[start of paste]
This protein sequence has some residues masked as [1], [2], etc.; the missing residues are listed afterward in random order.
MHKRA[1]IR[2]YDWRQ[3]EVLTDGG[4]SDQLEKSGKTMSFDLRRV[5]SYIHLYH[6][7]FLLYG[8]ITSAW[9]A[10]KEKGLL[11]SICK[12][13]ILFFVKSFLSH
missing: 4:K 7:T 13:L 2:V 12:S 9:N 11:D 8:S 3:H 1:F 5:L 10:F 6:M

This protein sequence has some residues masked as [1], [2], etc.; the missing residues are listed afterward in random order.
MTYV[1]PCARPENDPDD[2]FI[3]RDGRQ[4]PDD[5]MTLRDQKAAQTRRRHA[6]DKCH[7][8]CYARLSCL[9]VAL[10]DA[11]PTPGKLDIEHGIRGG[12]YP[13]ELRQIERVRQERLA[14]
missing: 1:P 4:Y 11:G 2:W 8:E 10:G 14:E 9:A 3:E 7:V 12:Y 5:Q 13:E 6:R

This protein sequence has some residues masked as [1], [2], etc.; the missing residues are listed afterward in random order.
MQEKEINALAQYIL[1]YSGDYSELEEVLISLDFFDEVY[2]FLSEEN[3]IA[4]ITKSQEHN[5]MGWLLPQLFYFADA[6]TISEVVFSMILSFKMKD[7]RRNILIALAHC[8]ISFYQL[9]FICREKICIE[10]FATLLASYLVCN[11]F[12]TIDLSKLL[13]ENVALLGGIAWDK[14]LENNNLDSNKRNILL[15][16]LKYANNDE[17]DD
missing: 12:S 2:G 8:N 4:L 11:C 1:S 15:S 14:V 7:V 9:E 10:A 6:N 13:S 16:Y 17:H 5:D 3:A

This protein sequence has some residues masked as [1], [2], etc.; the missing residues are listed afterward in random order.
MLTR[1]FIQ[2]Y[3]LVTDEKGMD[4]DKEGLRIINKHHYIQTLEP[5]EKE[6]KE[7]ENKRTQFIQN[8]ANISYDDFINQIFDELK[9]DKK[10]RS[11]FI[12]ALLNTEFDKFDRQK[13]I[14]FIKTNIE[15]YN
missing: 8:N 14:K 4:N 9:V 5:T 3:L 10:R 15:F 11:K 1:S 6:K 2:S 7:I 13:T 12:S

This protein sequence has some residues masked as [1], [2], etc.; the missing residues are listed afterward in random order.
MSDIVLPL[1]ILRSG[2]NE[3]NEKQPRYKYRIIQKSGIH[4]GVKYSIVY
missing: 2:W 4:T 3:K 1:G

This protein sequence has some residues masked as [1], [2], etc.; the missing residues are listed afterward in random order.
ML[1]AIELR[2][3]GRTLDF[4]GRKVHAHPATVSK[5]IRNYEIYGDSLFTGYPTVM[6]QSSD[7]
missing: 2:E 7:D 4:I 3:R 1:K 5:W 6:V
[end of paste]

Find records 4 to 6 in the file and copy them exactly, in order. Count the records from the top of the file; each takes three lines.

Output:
This protein sequence has some residues masked as [1], [2], etc.; the missing residues are listed afterward in random order.
MLTR[1]FIQ[2]Y[3]LVTDEKGMD[4]DKEGLRIINKHHYIQTLEP[5]EKE[6]KE[7]ENKRTQFIQN[8]ANISYDDFINQIFDELK[9]DKK[10]RS[11]FI[12]ALLNTEFDKFDRQK[13]I[14]FIKTNIE[15]YN
missing: 8:N 14:K 4:N 9:V 5:T 3:L 10:R 15:F 11:K 1:S 6:K 2:S 7:I 13:T 12:S

This protein sequence has some residues masked as [1], [2], etc.; the missing residues are listed afterward in random order.
MSDIVLPL[1]ILRSG[2]NE[3]NEKQPRYKYRIIQKSGIH[4]GVKYSIVY
missing: 2:W 4:T 3:K 1:G

This protein sequence has some residues masked as [1], [2], etc.; the missing residues are listed afterward in random order.
ML[1]AIELR[2][3]GRTLDF[4]GRKVHAHPATVSK[5]IRNYEIYGDSLFTGYPTVM[6]QSSD[7]
missing: 2:E 7:D 4:I 3:R 1:K 5:W 6:V